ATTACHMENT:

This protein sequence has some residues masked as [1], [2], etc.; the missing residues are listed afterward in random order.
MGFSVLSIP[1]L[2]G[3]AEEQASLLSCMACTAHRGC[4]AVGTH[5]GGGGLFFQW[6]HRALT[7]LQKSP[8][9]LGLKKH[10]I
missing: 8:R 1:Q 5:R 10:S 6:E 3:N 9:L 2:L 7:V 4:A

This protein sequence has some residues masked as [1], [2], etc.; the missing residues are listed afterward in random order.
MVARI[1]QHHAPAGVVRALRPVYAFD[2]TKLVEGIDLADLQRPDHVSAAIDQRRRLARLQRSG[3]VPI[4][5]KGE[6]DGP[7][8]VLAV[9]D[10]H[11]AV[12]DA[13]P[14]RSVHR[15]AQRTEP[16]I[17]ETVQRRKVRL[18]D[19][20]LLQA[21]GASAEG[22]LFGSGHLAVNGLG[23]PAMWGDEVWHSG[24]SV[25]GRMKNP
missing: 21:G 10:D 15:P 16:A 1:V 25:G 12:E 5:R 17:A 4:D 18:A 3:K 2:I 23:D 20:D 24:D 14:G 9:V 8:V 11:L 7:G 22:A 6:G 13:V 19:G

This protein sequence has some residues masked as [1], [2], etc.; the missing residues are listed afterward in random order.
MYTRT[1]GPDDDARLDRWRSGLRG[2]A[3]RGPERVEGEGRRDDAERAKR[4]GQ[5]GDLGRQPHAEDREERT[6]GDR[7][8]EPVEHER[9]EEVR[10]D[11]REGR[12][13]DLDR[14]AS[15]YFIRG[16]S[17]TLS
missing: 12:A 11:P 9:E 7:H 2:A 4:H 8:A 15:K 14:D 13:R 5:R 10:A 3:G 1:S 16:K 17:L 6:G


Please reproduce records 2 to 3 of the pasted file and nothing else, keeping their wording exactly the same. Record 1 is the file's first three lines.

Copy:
This protein sequence has some residues masked as [1], [2], etc.; the missing residues are listed afterward in random order.
MVARI[1]QHHAPAGVVRALRPVYAFD[2]TKLVEGIDLADLQRPDHVSAAIDQRRRLARLQRSG[3]VPI[4][5]KGE[6]DGP[7][8]VLAV[9]D[10]H[11]AV[12]DA[13]P[14]RSVHR[15]AQRTEP[16]I[17]ETVQRRKVRL[18]D[19][20]LLQA[21]GASAEG[22]LFGSGHLAVNGLG[23]PAMWGDEVWHSG[24]SV[25]GRMKNP
missing: 21:G 10:D 15:P 16:A 1:V 25:G 12:E 5:R 17:A 4:D 18:A 3:K 2:I 23:D 20:D 24:D 14:G 9:V 8:V 11:L 7:G 22:A 6:G 13:V 19:G

This protein sequence has some residues masked as [1], [2], etc.; the missing residues are listed afterward in random order.
MYTRT[1]GPDDDARLDRWRSGLRG[2]A[3]RGPERVEGEGRRDDAERAKR[4]GQ[5]GDLGRQPHAEDREERT[6]GDR[7][8]EPVEHER[9]EEVR[10]D[11]REGR[12][13]DLDR[14]AS[15]YFIRG[16]S[17]TLS
missing: 12:A 11:P 9:E 7:H 2:A 4:H 8:A 15:K 14:D 13:R 5:R 10:A 3:G 1:S 16:K 17:L 6:G